The Blue Line: Starving?

Shabazz Napier, star senior guard of the National Champion University of Connecticut men’s basketball team and the NCAA’s Most Outstanding Player, has stated that sometimes he goes to bed “starving.” As a result, Connecticut state lawmakers are now investigating legislative methods allowing athletes at UConn unionize.

A very similar situation recently occurred at Northwestern University. After the National Labor Relations Board ruled that NU football players are employees because of the hefty amount of hours they spend for the program and the incredible amount of revenue they generate for the school.

The decision at UConn, however, would start a new level of college athlete unions, for UConn is a state school, whereas Northwestern is a private university.

At private schools like Duke University and Boston University, the process to unionize would be almost identical to Northwestern’s example. At public state schools like UConn and Penn State University, though, the process would be entirely different from state to state.

Napier has described the ruling at Northwestern “kind of great,” and clarified that he appreciates his basketball scholarship very much, but that it doesn’t cover all his expenses.

“I don’t feel student-athletes should get hundreds of thousands of dollars,” Napier said in an interview during the NCAA Tournament in late March. “But like I said, there are hungry nights that I go to bed and I’m starving.

“When you see your jersey getting sold and things like that, you feel like you want something in return … Something can change, something should change.”

Perhaps, Mr. Napier, your attitude should change.

I cannot deny for a second that I loved watching Shabazz Napier play basketball. He is an extraordinarily talented athlete; his hard work on the court, his in-game presence and his raw ability guided the Huskies to their fourth national title since 1999. He was a pleasure and a real privilege to watch play the game. After his remarks of going to bed starving though, I have come to a harsh realization that he is ungrateful.

Shabazz Napier is a local boy from Roxbury. New England Regional tuition, fees and other expenses at the University of Connecticut for the upcoming 2014-15 academic year is estimated at $36,890. Napier’s scholarship to play basketball for the Huskies is valued at nearly $150,000. A sum of money from this award is put toward a dining plan, enabling the star player to eat at any dining hall on UConn’s campus.

Phil Chardis, a spokesman for the University of Connecticut, confirmed that each and every one of the school’s scholarship athletes —including Napier — receive the maximum meal plan allowed under the NCAA guidelines.

The efforts put forth by Northwestern are theoretically admirable. Football claims significantly more injuries than basketball does; the NU union would attempt to protect its athletes on the field, not provide them with midnight snacks so that their players don’t feel malnourished.

I don’t wish to disregard basketball injuries, though. Basketball players, like all college athletes, should be protected from injury as well as is humanly possible. Player safety is indisputably at the pinnacle of everybody’s list of concerns.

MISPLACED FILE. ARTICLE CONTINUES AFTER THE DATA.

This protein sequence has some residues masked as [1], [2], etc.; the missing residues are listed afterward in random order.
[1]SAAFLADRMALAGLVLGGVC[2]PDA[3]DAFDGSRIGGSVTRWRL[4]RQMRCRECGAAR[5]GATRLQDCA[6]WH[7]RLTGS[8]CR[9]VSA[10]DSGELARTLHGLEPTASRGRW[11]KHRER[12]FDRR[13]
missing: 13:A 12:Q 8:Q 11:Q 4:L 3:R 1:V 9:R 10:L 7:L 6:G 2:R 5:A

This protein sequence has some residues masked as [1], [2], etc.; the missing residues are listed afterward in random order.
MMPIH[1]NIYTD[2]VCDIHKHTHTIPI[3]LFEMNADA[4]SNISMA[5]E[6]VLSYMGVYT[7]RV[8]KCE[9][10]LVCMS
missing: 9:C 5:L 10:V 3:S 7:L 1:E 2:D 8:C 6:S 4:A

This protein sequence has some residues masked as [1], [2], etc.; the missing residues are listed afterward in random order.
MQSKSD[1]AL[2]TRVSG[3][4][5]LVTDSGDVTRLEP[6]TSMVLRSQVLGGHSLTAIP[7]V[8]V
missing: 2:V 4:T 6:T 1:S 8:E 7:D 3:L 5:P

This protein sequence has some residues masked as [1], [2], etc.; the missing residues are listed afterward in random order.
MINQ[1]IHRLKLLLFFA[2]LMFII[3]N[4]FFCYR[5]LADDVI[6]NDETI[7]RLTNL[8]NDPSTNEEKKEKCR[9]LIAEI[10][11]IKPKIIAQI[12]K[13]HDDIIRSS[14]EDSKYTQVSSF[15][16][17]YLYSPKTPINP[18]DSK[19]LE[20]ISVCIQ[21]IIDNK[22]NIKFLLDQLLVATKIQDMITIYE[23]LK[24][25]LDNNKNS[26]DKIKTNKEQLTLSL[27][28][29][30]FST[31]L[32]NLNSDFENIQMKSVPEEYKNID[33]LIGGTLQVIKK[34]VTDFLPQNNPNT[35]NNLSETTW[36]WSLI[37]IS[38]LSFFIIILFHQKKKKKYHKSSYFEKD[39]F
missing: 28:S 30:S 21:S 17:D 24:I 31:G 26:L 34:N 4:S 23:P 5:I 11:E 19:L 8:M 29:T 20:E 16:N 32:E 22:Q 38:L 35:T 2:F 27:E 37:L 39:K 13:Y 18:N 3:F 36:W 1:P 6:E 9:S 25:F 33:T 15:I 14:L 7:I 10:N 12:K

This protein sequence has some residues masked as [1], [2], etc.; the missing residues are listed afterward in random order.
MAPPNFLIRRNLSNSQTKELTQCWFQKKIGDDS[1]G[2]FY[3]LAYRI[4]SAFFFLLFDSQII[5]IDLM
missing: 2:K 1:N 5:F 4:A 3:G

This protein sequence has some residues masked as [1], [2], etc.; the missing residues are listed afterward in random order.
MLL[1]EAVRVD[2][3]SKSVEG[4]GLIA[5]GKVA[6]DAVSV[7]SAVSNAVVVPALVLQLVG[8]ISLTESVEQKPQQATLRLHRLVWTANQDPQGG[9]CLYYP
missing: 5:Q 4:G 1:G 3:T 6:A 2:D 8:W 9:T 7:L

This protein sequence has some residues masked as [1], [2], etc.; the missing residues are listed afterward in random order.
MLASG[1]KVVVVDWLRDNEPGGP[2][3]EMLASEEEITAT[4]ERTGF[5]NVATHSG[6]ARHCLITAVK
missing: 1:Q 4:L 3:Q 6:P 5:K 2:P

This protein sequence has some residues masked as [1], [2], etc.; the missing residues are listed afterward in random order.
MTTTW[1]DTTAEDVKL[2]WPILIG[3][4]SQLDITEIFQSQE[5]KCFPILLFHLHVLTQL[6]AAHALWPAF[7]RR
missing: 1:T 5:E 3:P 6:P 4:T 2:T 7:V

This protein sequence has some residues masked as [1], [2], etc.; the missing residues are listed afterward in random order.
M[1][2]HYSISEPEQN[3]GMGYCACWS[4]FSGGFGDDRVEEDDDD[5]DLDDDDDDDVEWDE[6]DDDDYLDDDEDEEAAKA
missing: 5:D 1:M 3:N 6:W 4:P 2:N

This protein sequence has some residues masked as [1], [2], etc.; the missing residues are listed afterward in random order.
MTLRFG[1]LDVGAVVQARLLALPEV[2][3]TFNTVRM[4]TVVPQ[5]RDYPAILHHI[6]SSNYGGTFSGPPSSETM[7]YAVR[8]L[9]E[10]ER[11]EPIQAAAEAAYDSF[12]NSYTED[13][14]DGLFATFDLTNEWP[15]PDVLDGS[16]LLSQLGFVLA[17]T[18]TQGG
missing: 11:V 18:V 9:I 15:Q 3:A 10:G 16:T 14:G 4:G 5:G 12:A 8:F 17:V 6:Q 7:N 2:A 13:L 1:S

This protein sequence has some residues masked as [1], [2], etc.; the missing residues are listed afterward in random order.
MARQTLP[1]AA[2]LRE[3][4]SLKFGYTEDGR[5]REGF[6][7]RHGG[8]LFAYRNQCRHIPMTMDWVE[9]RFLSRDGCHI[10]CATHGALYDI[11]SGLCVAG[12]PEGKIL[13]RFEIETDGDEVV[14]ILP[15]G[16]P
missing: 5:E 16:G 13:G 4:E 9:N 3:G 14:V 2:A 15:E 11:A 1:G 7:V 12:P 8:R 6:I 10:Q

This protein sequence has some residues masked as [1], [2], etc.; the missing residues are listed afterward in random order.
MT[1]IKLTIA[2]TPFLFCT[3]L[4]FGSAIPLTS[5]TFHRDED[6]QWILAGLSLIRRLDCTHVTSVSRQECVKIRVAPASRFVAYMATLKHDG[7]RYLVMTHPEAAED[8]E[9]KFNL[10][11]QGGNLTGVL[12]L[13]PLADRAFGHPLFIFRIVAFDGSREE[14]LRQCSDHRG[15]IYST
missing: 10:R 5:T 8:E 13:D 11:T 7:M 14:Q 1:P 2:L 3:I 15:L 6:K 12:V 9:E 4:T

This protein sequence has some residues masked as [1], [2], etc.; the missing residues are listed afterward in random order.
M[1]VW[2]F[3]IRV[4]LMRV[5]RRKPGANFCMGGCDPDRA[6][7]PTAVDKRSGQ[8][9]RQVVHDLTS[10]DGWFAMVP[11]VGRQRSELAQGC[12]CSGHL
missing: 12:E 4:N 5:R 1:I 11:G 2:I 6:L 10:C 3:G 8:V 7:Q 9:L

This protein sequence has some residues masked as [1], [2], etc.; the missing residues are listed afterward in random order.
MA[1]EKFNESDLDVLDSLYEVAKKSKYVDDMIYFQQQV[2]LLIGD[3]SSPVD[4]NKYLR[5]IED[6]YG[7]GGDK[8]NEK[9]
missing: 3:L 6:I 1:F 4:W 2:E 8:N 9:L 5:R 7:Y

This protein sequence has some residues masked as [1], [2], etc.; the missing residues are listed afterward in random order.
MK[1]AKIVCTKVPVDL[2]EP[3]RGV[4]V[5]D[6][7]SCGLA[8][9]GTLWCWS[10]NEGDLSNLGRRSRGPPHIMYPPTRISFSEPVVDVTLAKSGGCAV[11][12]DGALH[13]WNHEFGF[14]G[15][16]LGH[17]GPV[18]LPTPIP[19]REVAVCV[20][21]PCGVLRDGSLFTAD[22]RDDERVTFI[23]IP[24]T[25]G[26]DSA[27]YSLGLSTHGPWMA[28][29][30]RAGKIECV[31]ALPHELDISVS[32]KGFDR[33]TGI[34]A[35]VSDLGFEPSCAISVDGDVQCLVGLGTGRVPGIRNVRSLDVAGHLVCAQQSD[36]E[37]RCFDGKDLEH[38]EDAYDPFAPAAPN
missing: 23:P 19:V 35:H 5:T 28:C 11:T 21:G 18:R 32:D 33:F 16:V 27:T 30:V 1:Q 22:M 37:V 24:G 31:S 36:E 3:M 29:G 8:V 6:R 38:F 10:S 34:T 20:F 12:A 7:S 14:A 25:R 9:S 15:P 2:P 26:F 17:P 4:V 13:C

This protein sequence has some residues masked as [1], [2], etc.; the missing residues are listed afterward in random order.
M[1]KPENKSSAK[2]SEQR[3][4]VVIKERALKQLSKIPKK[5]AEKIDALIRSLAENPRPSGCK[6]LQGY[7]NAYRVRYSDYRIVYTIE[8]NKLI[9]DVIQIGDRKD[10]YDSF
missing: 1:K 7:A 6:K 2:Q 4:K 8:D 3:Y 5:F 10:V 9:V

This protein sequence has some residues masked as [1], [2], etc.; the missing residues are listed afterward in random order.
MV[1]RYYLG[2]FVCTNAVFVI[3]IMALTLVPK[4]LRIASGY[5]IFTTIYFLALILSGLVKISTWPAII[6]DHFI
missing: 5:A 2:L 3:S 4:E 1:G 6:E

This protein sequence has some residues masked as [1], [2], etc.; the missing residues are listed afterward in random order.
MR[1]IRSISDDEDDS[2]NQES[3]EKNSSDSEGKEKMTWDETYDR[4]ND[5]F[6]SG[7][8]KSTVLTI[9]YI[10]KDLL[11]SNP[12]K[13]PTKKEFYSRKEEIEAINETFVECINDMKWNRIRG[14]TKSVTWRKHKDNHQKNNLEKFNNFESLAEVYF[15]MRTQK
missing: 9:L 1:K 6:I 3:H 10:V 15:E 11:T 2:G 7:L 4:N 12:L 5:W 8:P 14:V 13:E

Connecticut State Representative Matthew Lesser is among those state policymakers searching for a way to allow UConn athletes to unionize.

“[Napier] says he’s going to bed hungry at a time when millions of dollars are being made off of him. It’s obscene,” Lesser said to CNN. “This isn’t a Connecticut problem. This is an NCAA problem, and I want to make sure we’re putting pressure on them to treat athletes well.”

Last week after a spring practice, two Northwestern football leaders said that they would not vote to unionize. Coach Pat Fitzgerald told his players that he did not believe a union was in their best interest. Additionally, Northwestern University is appealing the ruling of the NLRB national office while maintaining that student-athletes are “students, first and foremost,” not university employees.

The sudden skepticism and mixed opinions from the Northwestern program strongly supports those opposed to college athletic labor unions. NU found its way into the national media with the hype of the first collegiate union ever; now, though, they seem to be taking a step back, and re-thinking the idea.

Mark Emmert, president of the NCAA, called the effort “a grossly inappropriate solution to the problems” existing in collegiate sports. Furthermore, he declared that a union-employee model would “blow up everything about the collegiate model for athletics.”

Perhaps I am so heated about Napier’s statement because of his choice of words. During a brief 94-second clip from an interview with the media, the phrase “there are hungry nights” exits the star’s mouth multiple times. Additionally, at the end of the video, he says that he is “starving.” Saying that he starves when food is so readily available and easily accessible to him is bold and dishonest.

Actually, on second thought, Shabazz Napier is starving. But he isn’t starving for food. Rather, he’s starving for more compensation than he has already been graciously awarded. And that is obscene.

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